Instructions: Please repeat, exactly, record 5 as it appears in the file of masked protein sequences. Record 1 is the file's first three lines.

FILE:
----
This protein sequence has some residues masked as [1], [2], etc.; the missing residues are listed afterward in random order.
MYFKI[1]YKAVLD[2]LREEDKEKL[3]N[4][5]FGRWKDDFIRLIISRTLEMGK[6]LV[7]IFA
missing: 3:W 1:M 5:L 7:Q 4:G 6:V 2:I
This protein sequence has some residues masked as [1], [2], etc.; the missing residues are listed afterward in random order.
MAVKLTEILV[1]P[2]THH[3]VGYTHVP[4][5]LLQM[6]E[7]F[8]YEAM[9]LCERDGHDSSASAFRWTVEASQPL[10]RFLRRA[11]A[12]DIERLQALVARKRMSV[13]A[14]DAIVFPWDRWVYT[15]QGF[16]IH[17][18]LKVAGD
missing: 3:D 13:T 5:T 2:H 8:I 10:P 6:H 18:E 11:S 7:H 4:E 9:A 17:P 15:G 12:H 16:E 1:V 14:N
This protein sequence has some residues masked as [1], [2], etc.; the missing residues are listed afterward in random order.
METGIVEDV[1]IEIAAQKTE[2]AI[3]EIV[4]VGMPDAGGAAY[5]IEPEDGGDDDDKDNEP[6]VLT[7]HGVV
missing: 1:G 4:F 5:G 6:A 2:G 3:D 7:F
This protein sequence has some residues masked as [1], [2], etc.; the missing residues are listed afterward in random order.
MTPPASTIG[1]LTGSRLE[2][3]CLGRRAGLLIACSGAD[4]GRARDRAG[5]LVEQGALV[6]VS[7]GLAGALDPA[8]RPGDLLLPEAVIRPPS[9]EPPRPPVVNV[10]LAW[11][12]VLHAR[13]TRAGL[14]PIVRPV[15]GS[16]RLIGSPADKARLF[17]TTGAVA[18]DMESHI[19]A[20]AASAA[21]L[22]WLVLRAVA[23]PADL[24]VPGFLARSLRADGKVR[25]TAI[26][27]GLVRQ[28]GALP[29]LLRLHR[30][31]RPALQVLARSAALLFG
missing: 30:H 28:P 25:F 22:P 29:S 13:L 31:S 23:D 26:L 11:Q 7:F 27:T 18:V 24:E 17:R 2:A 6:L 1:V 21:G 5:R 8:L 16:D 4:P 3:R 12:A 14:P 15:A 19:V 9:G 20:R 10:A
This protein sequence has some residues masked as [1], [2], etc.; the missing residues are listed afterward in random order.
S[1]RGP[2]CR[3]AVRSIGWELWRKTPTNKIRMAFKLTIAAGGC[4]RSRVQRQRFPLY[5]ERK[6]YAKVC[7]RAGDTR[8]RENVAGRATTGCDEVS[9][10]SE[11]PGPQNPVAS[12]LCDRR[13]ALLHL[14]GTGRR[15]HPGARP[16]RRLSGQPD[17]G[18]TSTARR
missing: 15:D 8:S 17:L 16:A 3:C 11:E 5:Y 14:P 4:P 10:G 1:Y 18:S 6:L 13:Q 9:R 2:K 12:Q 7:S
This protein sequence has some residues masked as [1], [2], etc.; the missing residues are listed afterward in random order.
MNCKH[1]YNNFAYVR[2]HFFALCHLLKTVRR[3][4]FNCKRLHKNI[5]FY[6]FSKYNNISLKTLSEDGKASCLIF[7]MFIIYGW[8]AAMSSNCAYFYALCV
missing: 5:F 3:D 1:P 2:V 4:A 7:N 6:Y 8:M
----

This protein sequence has some residues masked as [1], [2], etc.; the missing residues are listed afterward in random order.
S[1]RGP[2]CR[3]AVRSIGWELWRKTPTNKIRMAFKLTIAAGGC[4]RSRVQRQRFPLY[5]ERK[6]YAKVC[7]RAGDTR[8]RENVAGRATTGCDEVS[9][10]SE[11]PGPQNPVAS[12]LCDRR[13]ALLHL[14]GTGRR[15]HPGARP[16]RRLSGQPD[17]G[18]TSTARR
missing: 15:D 8:S 17:L 16:A 3:C 11:E 5:Y 14:P 4:P 10:G 1:Y 18:S 6:L 13:Q 9:R 2:K 12:Q 7:S